Global Lead, Serious Games
|8:45||Plenary Session III: Going Digital, Going Global: Inquiry for Deeper Learning
Professor and Senior Research Fellow
College of Education, NC State University
Reading I | Reading II
|9:45||Plenary Session II: Photographic Journeys Across Cultures and Curriculum–And Beyond
J. Sara Klatchko
Kids Across the World
|9:45||Plenary Session IV: Threading the Needle of Technology
|10:45||Break and Exhibits – light refreshments provided||10:45||Break and Exhibits – light refreshments provided|
|11:00||Concurrent Session I: Fueling the Drive: Tools to Drive Global Learning||11:00||Plenary Session V: Changing the World for the Better, Calling Students to Action
William M. Ferriter
Sixth Grade Classroom Teacher, Author and Professional Developer
Wake County Public Schools
|12:00||Lunch – provided||12:00||Closing|
|1:15||Concurrent Session II: Fueling the Drive: Innovative Strategies to Drive Global Learning|
|2:15||Break and Exhibits|
|2:30||Concurrent Session III: Driving Global Learning: Educators in Action
|3:30||Break and Exhibits – light refreshments provided|
|3:45||Concurrent Session IV: In the Passenger Seat: Driving Global Learning with Communities of Practice|
|6:30||End of Day I|
In the weeks leading up to the symposium, we will unpack its theme, Innovation and Technology to Drive Global Learning, by considering the following questions and exploring the corresponding materials below. The study guide is available here.
- What does global learning look like in the classroom? What is my role as a global educator?
- What are some innovative strategies that I can implement this year to prepare my students to be global citizens of the 21st century and beyond?
- What does it look like when student learning is enhanced by effective technology integration? To what extent do I use technology effectively to enhance learning?
- What will I do this year to be innovative and use technology effectively to prepare globally competent students?
- Complete your SWOT analysis and action plan using this study guide
Fueling the Drive: Tools to Drive Global Learning
|Learning Math Creatively with LEGO Bricks
Creativity is an important characteristic of global educators. In response to the creativity crisis, this session brings the engineering ideas of modeling into the math classroom. The LEGO digital designer will be utilized to demonstrate how to integrate technology of the LEGO brick into the manipulation process. Participants will have the opportunity to experience math in a hands-on manner using the LEGO brick as its base. Participants will explore fractions, multiplication, division, graphings, counting and more through a series of hands-on activities. Handouts will be provided.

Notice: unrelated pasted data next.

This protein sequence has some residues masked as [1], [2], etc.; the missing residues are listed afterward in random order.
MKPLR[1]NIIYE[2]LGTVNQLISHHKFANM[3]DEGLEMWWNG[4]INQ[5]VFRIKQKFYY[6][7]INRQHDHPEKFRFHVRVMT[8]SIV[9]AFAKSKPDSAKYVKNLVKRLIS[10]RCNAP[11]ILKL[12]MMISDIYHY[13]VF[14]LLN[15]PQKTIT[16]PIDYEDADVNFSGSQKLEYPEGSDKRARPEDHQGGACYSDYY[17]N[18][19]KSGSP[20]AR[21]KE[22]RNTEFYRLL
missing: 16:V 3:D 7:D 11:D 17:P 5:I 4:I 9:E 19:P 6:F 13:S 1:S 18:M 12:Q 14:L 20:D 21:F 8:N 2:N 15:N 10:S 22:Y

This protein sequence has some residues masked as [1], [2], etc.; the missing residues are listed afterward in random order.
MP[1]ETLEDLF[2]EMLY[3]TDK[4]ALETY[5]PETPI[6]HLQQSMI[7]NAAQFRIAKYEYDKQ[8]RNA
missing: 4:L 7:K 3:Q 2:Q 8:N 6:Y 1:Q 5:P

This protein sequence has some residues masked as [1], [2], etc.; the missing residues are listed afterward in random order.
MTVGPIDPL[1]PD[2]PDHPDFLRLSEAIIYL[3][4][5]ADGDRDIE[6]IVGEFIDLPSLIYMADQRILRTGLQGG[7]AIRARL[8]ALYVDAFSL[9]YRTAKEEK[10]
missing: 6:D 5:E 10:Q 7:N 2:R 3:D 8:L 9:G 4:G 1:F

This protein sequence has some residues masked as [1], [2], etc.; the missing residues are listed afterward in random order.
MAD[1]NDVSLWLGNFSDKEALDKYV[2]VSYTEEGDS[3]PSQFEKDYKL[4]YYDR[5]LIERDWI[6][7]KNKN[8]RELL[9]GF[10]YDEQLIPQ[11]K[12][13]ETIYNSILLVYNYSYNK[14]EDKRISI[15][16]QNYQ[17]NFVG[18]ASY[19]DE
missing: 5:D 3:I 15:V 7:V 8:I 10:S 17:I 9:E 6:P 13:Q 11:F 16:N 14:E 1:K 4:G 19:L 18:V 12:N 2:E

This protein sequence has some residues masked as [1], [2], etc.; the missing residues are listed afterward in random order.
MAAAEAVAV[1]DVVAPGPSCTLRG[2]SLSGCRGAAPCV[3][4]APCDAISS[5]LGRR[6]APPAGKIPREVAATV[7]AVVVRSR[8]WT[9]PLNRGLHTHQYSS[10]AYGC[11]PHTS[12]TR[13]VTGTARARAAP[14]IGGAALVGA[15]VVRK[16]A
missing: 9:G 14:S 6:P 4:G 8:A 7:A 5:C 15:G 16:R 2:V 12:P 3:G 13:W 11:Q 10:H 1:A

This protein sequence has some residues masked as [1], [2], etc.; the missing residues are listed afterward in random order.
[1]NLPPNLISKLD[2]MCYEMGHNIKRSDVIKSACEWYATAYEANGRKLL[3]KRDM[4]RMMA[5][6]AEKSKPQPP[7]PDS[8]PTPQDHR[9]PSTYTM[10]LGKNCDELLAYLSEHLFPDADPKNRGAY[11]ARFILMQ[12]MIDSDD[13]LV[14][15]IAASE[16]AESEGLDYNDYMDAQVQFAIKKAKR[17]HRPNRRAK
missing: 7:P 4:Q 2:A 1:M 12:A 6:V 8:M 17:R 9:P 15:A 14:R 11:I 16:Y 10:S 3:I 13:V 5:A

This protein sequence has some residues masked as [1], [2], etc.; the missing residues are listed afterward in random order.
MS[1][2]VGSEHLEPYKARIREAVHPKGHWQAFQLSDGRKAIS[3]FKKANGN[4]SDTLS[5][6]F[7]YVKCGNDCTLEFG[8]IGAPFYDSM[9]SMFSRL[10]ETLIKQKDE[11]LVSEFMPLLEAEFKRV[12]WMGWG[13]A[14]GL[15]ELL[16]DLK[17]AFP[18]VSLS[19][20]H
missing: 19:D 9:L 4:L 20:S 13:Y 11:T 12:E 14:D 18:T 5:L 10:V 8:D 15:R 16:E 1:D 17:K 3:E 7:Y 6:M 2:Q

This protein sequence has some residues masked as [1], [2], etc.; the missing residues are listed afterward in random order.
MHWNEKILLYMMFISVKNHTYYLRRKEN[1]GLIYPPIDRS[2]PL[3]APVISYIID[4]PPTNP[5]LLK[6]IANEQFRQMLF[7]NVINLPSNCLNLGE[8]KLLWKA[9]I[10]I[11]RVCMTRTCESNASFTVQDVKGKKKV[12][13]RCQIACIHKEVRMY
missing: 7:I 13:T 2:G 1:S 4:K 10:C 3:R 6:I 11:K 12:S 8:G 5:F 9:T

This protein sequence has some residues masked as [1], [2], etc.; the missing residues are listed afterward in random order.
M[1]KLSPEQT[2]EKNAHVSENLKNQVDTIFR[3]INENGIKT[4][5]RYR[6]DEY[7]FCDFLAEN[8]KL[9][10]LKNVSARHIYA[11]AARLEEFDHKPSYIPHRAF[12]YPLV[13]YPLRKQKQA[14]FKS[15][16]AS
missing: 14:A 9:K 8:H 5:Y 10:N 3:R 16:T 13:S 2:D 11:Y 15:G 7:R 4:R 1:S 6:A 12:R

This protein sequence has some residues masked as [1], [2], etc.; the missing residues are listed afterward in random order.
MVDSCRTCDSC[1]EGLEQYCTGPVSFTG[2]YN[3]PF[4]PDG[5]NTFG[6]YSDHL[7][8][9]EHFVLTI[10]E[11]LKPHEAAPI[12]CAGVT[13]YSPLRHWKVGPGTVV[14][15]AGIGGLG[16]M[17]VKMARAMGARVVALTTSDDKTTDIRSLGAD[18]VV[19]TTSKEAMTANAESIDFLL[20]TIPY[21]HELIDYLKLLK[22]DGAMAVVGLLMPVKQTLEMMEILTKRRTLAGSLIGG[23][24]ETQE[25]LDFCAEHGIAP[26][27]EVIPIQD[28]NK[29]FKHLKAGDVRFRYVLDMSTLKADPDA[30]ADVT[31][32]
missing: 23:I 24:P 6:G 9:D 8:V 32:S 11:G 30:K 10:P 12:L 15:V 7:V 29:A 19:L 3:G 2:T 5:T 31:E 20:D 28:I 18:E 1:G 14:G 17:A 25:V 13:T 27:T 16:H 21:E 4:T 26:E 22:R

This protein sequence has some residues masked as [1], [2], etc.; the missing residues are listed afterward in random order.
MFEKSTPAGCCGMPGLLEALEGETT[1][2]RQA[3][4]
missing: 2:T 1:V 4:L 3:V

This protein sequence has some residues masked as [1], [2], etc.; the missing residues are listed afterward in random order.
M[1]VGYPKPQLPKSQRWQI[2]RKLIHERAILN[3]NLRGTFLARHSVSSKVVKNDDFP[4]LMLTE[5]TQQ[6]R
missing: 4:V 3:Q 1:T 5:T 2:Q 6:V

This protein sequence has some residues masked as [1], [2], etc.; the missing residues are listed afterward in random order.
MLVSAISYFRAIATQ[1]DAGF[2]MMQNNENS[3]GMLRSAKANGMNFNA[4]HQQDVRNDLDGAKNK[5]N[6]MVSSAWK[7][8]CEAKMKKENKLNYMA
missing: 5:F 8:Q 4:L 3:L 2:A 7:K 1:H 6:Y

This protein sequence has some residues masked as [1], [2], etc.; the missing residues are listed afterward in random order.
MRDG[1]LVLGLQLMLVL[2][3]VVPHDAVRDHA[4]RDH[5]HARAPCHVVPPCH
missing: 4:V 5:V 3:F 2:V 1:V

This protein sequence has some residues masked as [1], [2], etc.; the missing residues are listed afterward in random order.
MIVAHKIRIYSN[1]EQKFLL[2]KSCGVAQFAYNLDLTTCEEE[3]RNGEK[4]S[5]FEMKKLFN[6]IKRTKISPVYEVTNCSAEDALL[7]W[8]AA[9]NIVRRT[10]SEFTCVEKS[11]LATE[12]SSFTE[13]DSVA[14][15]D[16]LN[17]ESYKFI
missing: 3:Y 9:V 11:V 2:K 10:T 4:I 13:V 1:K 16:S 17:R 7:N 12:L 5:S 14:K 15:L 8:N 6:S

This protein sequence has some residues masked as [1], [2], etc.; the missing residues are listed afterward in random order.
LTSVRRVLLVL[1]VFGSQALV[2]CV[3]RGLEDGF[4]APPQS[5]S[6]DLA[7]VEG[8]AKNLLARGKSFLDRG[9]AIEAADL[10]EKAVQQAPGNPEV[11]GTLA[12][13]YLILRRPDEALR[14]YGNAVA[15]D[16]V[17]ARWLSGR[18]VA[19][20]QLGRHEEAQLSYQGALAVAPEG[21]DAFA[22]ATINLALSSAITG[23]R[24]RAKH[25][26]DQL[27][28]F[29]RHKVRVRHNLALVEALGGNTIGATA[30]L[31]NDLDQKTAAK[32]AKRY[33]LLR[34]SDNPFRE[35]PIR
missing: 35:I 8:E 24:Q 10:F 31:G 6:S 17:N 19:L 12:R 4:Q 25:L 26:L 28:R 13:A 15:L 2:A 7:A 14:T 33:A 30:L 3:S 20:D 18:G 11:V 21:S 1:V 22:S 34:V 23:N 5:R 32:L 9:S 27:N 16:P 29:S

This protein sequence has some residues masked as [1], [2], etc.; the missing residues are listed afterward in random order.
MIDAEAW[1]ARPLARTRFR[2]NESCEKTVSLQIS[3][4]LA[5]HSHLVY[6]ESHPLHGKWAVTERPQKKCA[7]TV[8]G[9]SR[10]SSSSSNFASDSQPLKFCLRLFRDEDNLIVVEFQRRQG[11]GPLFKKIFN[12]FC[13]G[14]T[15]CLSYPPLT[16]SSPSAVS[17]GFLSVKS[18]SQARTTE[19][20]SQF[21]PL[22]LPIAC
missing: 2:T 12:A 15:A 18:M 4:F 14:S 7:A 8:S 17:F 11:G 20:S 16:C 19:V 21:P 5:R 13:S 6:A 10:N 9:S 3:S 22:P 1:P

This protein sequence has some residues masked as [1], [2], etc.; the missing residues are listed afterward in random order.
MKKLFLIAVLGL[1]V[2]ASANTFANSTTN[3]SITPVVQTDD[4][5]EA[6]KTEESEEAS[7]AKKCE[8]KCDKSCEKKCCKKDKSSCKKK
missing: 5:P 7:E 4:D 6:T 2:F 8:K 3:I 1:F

|Funding Opportunities for Educators to Go Global…Literally!
If you’re interested in learning about different grants and fellowships available to educators, please join us! This session is geared for K-12 educators. The grants and fellowships vary for all subject areas.
|Accessing the World with Digital Technologies: Online Data, Resources, and Virtual Reality
Understanding and embracing differences is crucial in the diverse world we live in. Few have the opportunity to visit the many countries of the world and textbook photographs and text can often be outdated. However, in this digital age we are provided with many opportunities to explore the world and learn about the culture. This presentation will provide a number of resources to the participants as we review digital resources, such as 100 People: A World Portrait and Google Cultural Institute. We will then explore options for taking your students on virtual field trips with the use of virtual reality headsets. Affordable options will be presented that can have large groups of your students whisked off to visit the world.